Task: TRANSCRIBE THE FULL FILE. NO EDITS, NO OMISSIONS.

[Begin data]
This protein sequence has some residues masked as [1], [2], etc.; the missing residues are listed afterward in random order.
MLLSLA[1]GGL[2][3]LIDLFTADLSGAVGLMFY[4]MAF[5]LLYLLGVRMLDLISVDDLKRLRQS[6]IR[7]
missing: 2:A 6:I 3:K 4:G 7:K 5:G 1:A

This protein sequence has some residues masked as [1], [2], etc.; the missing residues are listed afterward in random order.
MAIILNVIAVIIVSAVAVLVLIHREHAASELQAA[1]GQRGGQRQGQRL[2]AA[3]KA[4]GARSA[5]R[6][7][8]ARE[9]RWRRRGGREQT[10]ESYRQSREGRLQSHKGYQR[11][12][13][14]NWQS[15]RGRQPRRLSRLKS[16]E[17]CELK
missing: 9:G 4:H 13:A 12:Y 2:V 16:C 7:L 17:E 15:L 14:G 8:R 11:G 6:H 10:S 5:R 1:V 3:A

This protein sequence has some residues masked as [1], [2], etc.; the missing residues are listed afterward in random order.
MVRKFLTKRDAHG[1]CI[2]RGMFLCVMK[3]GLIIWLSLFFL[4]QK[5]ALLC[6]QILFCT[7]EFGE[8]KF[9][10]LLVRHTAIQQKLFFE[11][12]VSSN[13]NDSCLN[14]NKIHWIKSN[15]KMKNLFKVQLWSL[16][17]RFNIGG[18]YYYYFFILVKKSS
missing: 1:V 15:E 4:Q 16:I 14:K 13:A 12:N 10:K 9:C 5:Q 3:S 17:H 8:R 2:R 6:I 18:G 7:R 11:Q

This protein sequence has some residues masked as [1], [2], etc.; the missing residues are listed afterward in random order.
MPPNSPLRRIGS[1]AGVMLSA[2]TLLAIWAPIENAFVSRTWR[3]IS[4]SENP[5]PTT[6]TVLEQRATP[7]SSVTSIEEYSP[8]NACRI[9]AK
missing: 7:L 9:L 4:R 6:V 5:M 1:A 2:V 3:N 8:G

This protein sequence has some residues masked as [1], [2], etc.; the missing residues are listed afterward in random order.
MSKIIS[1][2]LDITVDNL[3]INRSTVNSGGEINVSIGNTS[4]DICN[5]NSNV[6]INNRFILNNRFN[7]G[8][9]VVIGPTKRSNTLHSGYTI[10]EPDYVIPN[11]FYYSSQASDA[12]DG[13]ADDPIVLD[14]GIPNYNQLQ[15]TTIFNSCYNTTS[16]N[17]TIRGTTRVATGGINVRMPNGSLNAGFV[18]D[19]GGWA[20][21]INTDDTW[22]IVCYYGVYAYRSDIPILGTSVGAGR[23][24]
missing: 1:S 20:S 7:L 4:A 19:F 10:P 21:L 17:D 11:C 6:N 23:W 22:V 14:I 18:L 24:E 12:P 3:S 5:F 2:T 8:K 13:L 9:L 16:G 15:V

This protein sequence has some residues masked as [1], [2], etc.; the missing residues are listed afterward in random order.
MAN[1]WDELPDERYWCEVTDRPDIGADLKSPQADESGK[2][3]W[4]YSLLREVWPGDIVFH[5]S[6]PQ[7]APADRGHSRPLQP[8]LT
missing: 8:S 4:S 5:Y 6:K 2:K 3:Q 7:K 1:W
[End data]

This protein sequence has some residues masked as [1], [2], etc.; the missing residues are listed afterward in random order.
MLLSLA[1]GGL[2][3]LIDLFTADLSGAVGLMFY[4]MAF[5]LLYLLGVRMLDLISVDDLKRLRQS[6]IR[7]
missing: 2:A 6:I 3:K 4:G 7:K 5:G 1:A

This protein sequence has some residues masked as [1], [2], etc.; the missing residues are listed afterward in random order.
MAIILNVIAVIIVSAVAVLVLIHREHAASELQAA[1]GQRGGQRQGQRL[2]AA[3]KA[4]GARSA[5]R[6][7][8]ARE[9]RWRRRGGREQT[10]ESYRQSREGRLQSHKGYQR[11][12][13][14]NWQS[15]RGRQPRRLSRLKS[16]E[17]CELK
missing: 9:G 4:H 13:A 12:Y 2:V 16:C 7:L 17:E 15:L 14:G 8:R 11:G 6:H 10:S 5:R 1:V 3:A

This protein sequence has some residues masked as [1], [2], etc.; the missing residues are listed afterward in random order.
MVRKFLTKRDAHG[1]CI[2]RGMFLCVMK[3]GLIIWLSLFFL[4]QK[5]ALLC[6]QILFCT[7]EFGE[8]KF[9][10]LLVRHTAIQQKLFFE[11][12]VSSN[13]NDSCLN[14]NKIHWIKSN[15]KMKNLFKVQLWSL[16][17]RFNIGG[18]YYYYFFILVKKSS
missing: 1:V 15:E 4:Q 16:I 14:K 13:A 12:N 10:K 9:C 5:Q 3:S 17:H 8:R 2:R 6:I 18:G 7:R 11:Q

This protein sequence has some residues masked as [1], [2], etc.; the missing residues are listed afterward in random order.
MPPNSPLRRIGS[1]AGVMLSA[2]TLLAIWAPIENAFVSRTWR[3]IS[4]SENP[5]PTT[6]TVLEQRATP[7]SSVTSIEEYSP[8]NACRI[9]AK
missing: 7:L 9:L 4:R 6:V 5:M 1:A 2:V 3:N 8:G

This protein sequence has some residues masked as [1], [2], etc.; the missing residues are listed afterward in random order.
MSKIIS[1][2]LDITVDNL[3]INRSTVNSGGEINVSIGNTS[4]DICN[5]NSNV[6]INNRFILNNRFN[7]G[8][9]VVIGPTKRSNTLHSGYTI[10]EPDYVIPN[11]FYYSSQASDA[12]DG[13]ADDPIVLD[14]GIPNYNQLQ[15]TTIFNSCYNTTS[16]N[17]TIRGTTRVATGGINVRMPNGSLNAGFV[18]D[19]GGWA[20][21]INTDDTW[22]IVCYYGVYAYRSDIPILGTSVGAGR[23][24]
missing: 1:S 20:S 7:L 4:A 19:F 10:P 21:L 17:D 11:C 6:N 23:W 22:V 14:I 18:L 24:E 12:P 3:S 5:F 2:T 8:K 13:L 9:L 16:G 15:V

This protein sequence has some residues masked as [1], [2], etc.; the missing residues are listed afterward in random order.
MAN[1]WDELPDERYWCEVTDRPDIGADLKSPQADESGK[2][3]W[4]YSLLREVWPGDIVFH[5]S[6]PQ[7]APADRGHSRPLQP[8]LT
missing: 8:S 4:S 5:Y 6:K 2:K 3:Q 7:K 1:W